- Poster presentation
- Open Access
An instrumented bone/soft tissue phantom designed to mimic HIFU treatments of bone
Journal of Therapeutic Ultrasoundvolume 3, Article number: P1 (2015)
Clinically, HIFU exposures of bone are used to palliate pain from primary or secondary bone tumours. Such tumours weaken bone structure and render the patient susceptible to bone fracture. Ultrasound metrology for bone exposures is extremely challenging. The ultrasound beam is strongly reflected at the bone surface, with rapid surface absorption of sound entering the cortex. Pain relief is obtained when the HIFU induced temperature increase ablates the peri-osteal nerves. Standard PRF based MR thermometry, used for treatment monitoring, is inappropriate for bone. Thus, a method of determining the temperature distribution in a clinical environment is needed.
An instrumented bone phantom which will allow HIFU exposure levels to be quantified, is being developed to address the problems described above. This phantom will initially be characterised in terms of its thermal, acoustic, and MR properties. Probes which allow simultaneous temperature and pressure measurements are being incorporated into the phantom. These will allow real-time mapping of these parameters under clinically realistic conditions. Access to the “research platform” on the ICR’s Sonalleve system will allow control of FUS exposure conditions, in this clinically relevant setting. The phantom composition is determined by subjecting fresh bone, and potential bone mimicking samples (with adjacent ex vivo soft tissue or soft tissue mimics) to varying levels of ultrasound exposures. Measurements of acoustic pressure and temperature at bone surfaces are compared to allow identification of the best bone mimic. The differences between wet and dry bone, in acoustic and thermal terms, are to be determined in order to gauge the viability of using animal bone as the mimic material. Soft tissues alone will be subjected to similar exposures in an effort to understand the effect of bone on the acoustic field in terms of delivered treatment. Simulated acoustic field and temperature distributions will be compared with those determined experimentally. The most appropriate phantom geometry (in terms of the dimensions of bone and overlying tissue paths) is being determined from patient CT scans. If deemed necessary, different geometries, representative of different anatomical sites will be used. Compromises must be made in order to determine the temperature distribution throughout the bone phantom accurately, whilst not changing its structural integrity significantly. Techniques such as infrared imaging and the use of thermochromatic crystals are being employed to provide surface temperature measurements. Optical fibre probes are being used for more invasive measurements. These are safe in an MR environment, avoid the problems associated with metallic thermocouples and can be used to simultaneously measure temperature and acoustic pressure. The effects of ultrasound exposure of simple fresh ex vivo tissues or 3D cell containing gel matrices, will be compared with samples that contain bone and/or bone phantom, using simulation, pathological and thermometric studies.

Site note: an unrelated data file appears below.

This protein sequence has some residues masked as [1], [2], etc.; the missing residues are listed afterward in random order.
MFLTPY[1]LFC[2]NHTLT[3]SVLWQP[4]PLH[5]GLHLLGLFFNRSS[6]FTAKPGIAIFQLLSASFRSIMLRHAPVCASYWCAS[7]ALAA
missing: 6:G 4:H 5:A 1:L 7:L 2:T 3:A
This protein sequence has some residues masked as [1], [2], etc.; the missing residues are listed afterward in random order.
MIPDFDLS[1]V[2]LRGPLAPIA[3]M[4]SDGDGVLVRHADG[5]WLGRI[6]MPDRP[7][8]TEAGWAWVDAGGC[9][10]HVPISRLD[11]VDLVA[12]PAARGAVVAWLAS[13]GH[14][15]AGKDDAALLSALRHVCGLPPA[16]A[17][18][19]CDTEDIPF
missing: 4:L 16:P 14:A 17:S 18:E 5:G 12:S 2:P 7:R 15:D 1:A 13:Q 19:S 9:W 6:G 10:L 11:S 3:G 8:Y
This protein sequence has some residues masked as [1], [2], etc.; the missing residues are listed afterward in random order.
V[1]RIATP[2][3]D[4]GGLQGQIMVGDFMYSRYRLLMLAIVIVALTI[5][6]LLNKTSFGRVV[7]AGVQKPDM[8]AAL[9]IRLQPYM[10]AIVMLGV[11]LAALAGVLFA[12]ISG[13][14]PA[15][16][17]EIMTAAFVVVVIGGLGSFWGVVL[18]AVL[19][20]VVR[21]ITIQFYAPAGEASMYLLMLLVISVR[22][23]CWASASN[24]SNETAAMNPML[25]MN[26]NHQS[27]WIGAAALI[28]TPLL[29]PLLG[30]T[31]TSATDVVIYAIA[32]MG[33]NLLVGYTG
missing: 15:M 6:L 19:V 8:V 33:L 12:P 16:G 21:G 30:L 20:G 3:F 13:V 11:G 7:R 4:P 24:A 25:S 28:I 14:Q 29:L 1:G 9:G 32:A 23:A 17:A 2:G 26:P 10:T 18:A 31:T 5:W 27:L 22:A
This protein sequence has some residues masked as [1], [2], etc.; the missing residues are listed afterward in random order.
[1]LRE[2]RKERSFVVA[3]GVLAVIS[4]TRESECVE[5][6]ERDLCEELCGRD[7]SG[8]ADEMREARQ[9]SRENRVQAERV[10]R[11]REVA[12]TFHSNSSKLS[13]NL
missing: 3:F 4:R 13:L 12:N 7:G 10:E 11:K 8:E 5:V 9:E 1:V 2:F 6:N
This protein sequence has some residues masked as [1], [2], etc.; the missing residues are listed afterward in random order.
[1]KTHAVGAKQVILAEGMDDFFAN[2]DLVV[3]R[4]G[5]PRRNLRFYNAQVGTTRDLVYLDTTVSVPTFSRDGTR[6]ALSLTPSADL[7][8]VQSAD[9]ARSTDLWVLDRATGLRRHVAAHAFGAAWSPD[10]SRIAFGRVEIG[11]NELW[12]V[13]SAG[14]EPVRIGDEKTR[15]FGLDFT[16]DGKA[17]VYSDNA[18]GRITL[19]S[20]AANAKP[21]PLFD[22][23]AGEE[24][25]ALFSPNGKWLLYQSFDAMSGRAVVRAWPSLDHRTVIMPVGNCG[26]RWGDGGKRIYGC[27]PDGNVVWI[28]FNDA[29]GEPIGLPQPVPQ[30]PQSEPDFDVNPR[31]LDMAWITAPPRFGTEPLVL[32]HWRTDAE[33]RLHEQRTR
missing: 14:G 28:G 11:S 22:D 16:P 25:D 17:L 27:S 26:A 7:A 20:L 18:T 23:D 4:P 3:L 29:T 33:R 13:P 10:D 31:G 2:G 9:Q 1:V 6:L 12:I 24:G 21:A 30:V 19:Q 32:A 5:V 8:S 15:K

Results and conclusions
An instrumented bone phantom will be developed. This will provide a valuable tool for assisting in planning of bone treatments, and it is hoped that this will help to accelerate their increased clinical availability.
JB is funded on the Focused Ultrasound Foundation’s global intern scheme. IR and GRtH are partially funded by the FUSF’s ICR Centre of Excellence.